A plastic pistol completely made on a 3D printer at a home in Austin, Texas. [Image: Jay Janner, Austin American Statesman via AP File]

The topic of 3D printed guns has been a pretty hot button issue around the world for quite a while, and especially in the US at this time. But rather than give you our opinion on the matter, we decided to include everyone else’s thoughts on the subject of 3D printed guns. You can find our own latest 3D printer and gun thoughts here and here.

We’ll start with a name you are sure to recognize: Alyssa Milano, the American actress from such great TV shows as Who’s The Boss? and Charmed. She is also an activist, and the founder of #NoRA (No Rifle Association), a collective of over 50 artists and activists that’s focused on hacking the gun violence culture through art.

Milano wrote for CNN: “Imagine this: the convicted domestic abuser next door tries to buy a gun. He’s turned down because he fails his background check. When he gets home, he opens up his browser, and in half an hour he’s printing out his own undetectable, fully functional plastic gun, with no background check and no record of his purchase.

“As of August 1, it will be a reality in America — unless we are able to stop it.”

This comes after news of a settlement between the US State Department and Texas open source 3D printed gun designer Defense Distributed…which is run by one Cody Wilson. The settlement states that Wilson and his non-profit organization can publish files, plans, and 3D drawings of guns in any form, are exempted from export restrictions; additionally, the government will be paying nearly $40,000 of Wilson’s legal fees.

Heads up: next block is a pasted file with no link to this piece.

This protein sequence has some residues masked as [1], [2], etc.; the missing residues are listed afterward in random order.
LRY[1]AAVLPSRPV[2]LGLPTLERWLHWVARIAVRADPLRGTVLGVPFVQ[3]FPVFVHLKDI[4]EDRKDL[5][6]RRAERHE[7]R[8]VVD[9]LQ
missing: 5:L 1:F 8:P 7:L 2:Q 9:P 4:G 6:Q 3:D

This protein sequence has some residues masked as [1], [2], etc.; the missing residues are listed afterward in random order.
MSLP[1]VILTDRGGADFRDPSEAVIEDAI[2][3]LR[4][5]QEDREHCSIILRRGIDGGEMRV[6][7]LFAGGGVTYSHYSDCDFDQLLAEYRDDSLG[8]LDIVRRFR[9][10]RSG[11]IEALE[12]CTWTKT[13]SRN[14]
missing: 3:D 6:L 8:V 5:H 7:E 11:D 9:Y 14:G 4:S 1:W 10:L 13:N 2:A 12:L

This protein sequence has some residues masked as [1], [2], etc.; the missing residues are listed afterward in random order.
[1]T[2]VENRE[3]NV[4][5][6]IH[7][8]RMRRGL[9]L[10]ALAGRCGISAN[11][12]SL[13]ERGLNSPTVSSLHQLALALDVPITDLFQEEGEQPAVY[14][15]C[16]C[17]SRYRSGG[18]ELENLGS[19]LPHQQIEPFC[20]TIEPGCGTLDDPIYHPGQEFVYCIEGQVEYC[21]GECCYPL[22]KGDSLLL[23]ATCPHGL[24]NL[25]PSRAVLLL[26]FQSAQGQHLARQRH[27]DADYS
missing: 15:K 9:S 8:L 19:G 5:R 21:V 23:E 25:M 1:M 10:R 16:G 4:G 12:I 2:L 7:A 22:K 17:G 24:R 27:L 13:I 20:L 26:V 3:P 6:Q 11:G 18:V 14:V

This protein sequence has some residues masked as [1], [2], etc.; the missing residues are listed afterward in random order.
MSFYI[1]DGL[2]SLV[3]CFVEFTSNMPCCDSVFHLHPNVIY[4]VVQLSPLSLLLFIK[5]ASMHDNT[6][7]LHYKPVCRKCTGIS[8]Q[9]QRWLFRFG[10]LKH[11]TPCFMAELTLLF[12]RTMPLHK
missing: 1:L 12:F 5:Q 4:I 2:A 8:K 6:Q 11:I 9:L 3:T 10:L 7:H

Now, people who weren’t legally able to purchase firearms before – the mentally ill, felons, adolescents, domestic abusers, etc. – can 3D print their own guns without serial numbers…if they have access to a 3D printer, of course. Last week, the House of Representatives adjourned for their August recess, so any chance of halting the legislation won’t happen soon.

“It is not hyperbole to say that this could mean the end of our ability to have meaningful gun violence prevention in America,” Milano wrote.

According to the Enquirer, a coalition of gun-control groups – the Brady Center to Prevent Gun Violence, Everytown for Gun Safety, and Giffords Law Center to Prevent Gun Violence – filed an appeal in federal court last week to block the administration’s ruling allowing the designs for Wilson’s 3D printed gun to be published, with more designs to follow. But their bid was dismissed on Friday.

 

“And so, on August 1, following several years of litigation, Wilson will be able to legally publish the schematic designs of his 3D single-shot pistol on the fire-sharing site DEFCAD, which is run by his non-profit, Defense Distributed,” wrote Meg Dalton for PBS NewsHour. “He also plans to release instructions for a variety of other firearms, including AR-10 and AR-15 style rifles, which have been used in several mass shootings.”